American culture (and hence American society) is abnormal in its xenophobic hostility to the epicanthic fold and the single eyelid. If you refer to the title of this post - "Çinli Gibi" - it is Turkish for "(He  looks) like a Chinese", and I heard a group of small Kurdish kids saying it about me whilst I was walking through my neighbourhood recently. I looked over at them and smiled, to which they responded in accented English, "Hello!" and then giggled. I waved and continued on whilst the kids went back to playing. Just a case of innocent curiosity - how normal! If this had occurred in America, the kids would be likely to have a selection of choice epithets to hurl at me, and the tone of the exchange would likely have been alot uglier.

This offers a great insight into how sick and aberrative American culture is when it comes to its attitudes to its Asian minority because, by contrast, mainstream American kids seem to be armed with a ready supply of racist attitudes and epithets that they are seemingly not discouraged from using in their interactions with Asian people. It is Asian-American children who experience this most intensely - yet what can it mean for American society and the place of the Asian minority within it when America's children go through the most impressionable years of their lives with the belief that it is normal to use racial epithets towards Asian people?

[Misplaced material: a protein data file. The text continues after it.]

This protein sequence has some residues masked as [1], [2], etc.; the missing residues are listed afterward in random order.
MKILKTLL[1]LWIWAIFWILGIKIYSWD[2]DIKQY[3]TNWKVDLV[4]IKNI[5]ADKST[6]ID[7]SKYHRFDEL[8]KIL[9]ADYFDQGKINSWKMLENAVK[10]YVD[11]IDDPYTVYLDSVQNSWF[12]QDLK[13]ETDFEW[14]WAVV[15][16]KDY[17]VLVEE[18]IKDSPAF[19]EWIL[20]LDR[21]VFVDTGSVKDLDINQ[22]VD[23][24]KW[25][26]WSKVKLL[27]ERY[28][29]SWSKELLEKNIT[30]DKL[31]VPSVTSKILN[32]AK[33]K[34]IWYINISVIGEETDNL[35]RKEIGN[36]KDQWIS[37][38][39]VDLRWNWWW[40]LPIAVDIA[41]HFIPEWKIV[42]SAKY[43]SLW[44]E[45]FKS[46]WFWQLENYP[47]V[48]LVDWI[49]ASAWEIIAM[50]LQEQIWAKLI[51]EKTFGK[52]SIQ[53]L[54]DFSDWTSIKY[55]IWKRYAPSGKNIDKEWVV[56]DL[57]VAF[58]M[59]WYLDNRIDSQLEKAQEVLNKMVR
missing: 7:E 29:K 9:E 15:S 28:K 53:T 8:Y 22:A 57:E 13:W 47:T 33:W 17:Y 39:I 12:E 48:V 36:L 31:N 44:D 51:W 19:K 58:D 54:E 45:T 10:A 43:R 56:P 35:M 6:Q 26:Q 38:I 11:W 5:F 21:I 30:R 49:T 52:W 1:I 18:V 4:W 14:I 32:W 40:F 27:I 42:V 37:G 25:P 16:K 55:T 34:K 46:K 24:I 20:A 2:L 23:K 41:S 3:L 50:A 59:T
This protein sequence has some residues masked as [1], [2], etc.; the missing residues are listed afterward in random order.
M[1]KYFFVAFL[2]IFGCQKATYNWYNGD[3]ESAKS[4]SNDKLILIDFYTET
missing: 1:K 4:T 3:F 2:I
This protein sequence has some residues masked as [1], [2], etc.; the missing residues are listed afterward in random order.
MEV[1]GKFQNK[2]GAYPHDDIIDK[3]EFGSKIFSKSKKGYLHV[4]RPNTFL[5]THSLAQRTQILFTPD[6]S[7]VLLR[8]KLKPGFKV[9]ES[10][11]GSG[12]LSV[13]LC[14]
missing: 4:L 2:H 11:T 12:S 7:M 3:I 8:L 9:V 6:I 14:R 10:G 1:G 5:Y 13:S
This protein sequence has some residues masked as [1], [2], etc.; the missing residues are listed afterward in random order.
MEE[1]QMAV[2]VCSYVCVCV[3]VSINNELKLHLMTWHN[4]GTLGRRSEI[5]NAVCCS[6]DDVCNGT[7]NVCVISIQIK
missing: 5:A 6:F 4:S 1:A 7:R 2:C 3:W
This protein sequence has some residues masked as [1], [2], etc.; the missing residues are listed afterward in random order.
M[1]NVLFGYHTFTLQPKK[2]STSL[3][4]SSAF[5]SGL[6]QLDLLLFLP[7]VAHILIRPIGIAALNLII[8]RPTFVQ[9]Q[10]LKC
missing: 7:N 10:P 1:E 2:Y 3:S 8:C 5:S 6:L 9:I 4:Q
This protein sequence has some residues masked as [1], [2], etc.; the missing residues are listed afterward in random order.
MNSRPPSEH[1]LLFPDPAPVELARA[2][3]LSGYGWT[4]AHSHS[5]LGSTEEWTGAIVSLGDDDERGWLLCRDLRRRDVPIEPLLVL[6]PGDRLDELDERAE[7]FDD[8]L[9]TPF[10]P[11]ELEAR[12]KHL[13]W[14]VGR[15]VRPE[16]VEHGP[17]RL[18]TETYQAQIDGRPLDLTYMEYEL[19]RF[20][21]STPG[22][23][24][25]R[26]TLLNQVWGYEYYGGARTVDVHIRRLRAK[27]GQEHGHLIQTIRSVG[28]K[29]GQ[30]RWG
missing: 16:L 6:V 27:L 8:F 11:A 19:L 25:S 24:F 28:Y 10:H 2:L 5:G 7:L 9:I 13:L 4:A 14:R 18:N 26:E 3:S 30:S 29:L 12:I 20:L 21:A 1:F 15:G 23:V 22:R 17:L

To me the recent outpouring of anti-Japanese feeling in the wake of the earthquake and tsunami is simply confirmation that the practice of rearing American children to think of Asians in dehumanizing ways has been a great success, and that we should not be surprised that this apparent inability to have a human connection with Asian people is so prevalent - it is how many of these people have been taught to think since childhood.

Monday, March 7, 2011

Goodbye Cruel World...For A While!

Oh the drama! Google Blgger has been blocked by the authorities here. I wish that I could say that dramatic, historically significant events were the reason for this (well, actually, maybe not), but the truth is that there is an epic struggle going on over the broadcasting rights for soccer games.

Apparently, some bloggers with Google have been posting videos of games on their sites - which is taking money out of the pockets of the multi-billion dollar media companies - a big no-no.

On the positive side, it's possible to occasionally get around the block and get to my dashboard to publish comments, but for some reason I can't post comments of my own - so no replies for now! Sorry. I'm not even sure if this post will make it through.